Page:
Google is committing to not using artificial intelligence for weapons or surveillance after employees protested the company's involvement in Project Maven, a Pentagon pilot program that uses artificial intelligence to analyse drone footage. However, Google says it will continue to work with the United States military on cybersecurity, search and rescue, and other non-offensive projects. Google CEO Sundar Pichai announced the change in a set of AI principles released today. The principles are intended to govern Google's use of artificial intelligence and are a response to employee pressure on the company to create guidelines for its use of AI. Employees at the company have spent months protesting Google's involvement in Project Maven, sending a letter to Pichai demanding that Google terminate its contract with the Department of Defense.
Google has unveiled a set of principles for ethical AI development and deployment, and announced that it will not allow its AI software to be used in weapons or for "unreasonable surveillance". In a detailed blog post, CEO Sundar Pichai said that Google would not develop technologies that cause, or are likely to cause, harm. "Where there is a material risk of harm, we will proceed only where we believe that the benefits substantially outweigh the risks, and will incorporate appropriate safety constraints," he explained. Google will not allow its technologies to be used in weapons or in "other technologies whose principal purpose or implementation is to cause or directly facilitate injury to people", he said. Also on the no-go list are "technologies that gather or use information for surveillance, violating internationally accepted norms", and those "whose purpose contravenes widely accepted principles of international law and human rights".
Future Tense is a partnership of Slate, New America, and Arizona State University that examines emerging technologies, public policy, and society. A company that makes stun guns and body cameras is teaming up with a company that makes drones to sell drones to police departments, and that might not even be the most worrisome part. The line of drones from Axon and DJI is called the Axon Air, and the devices will be linked to Axon's cloud-based database for law enforcement, Evidence.com, And it could open a vast new frontier for police surveillance. By working with a company that is already familiar with contracting with police departments, the Chinese-owned DJI--the world's biggest consumer drone manufacturer--could widen up a new, growing customer base: cops.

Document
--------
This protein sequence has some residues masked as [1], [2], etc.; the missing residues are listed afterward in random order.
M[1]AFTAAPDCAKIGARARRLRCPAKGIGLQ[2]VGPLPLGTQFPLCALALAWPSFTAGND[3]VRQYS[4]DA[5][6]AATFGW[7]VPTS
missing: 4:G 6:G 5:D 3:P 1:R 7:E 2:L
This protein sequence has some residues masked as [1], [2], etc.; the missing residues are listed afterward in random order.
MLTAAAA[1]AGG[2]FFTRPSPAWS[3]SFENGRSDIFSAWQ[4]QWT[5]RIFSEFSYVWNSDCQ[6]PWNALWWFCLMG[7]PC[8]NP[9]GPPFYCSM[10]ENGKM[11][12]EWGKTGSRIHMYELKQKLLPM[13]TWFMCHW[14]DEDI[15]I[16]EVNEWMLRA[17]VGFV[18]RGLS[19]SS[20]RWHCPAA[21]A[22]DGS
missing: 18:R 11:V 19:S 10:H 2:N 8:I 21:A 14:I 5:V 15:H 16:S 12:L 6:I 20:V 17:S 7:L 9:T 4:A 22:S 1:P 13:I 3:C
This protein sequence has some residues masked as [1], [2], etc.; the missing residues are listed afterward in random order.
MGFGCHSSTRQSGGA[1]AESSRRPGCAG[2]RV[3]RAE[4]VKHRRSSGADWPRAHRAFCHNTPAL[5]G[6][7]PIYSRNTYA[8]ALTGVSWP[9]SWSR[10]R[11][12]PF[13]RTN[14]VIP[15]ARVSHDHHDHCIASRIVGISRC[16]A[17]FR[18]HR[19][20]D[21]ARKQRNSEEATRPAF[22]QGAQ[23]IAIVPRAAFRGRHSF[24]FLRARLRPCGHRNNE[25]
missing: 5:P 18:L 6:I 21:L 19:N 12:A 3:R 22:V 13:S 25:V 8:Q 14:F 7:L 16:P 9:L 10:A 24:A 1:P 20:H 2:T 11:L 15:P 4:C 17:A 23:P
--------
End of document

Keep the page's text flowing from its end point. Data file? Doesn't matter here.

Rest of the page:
Recent work in fairness in machine learning has proposed adjusting for fairness by equalizing accuracy metrics across groups and has also studied how datasets affected by historical prejudices may lead to unfair decision policies. We connect these lines of work and study the residual unfairness that arises when a fairness-adjusted predictor is not actually fair on the target population due to systematic censoring of training data by existing biased policies. This scenario is particularly common in the same applications where fairness is a concern. We characterize theoretically the impact of such censoring on standard fairness metrics for binary classifiers and provide criteria for when residual unfairness may or may not appear. We prove that, under certain conditions, fairness-adjusted classifiers will in fact induce residual unfairness that perpetuates the same injustices, against the same groups, that biased the data to begin with, thus showing that even state-of-the-art fair machine learning can have a "bias in, bias out" property. When certain benchmark data is available, we show how sample reweighting can estimate and adjust fairness metrics while accounting for censoring. We use this to study the case of Stop, Question, and Frisk (SQF) and demonstrate that attempting to adjust for fairness perpetuates the same injustices that the policy is infamous for.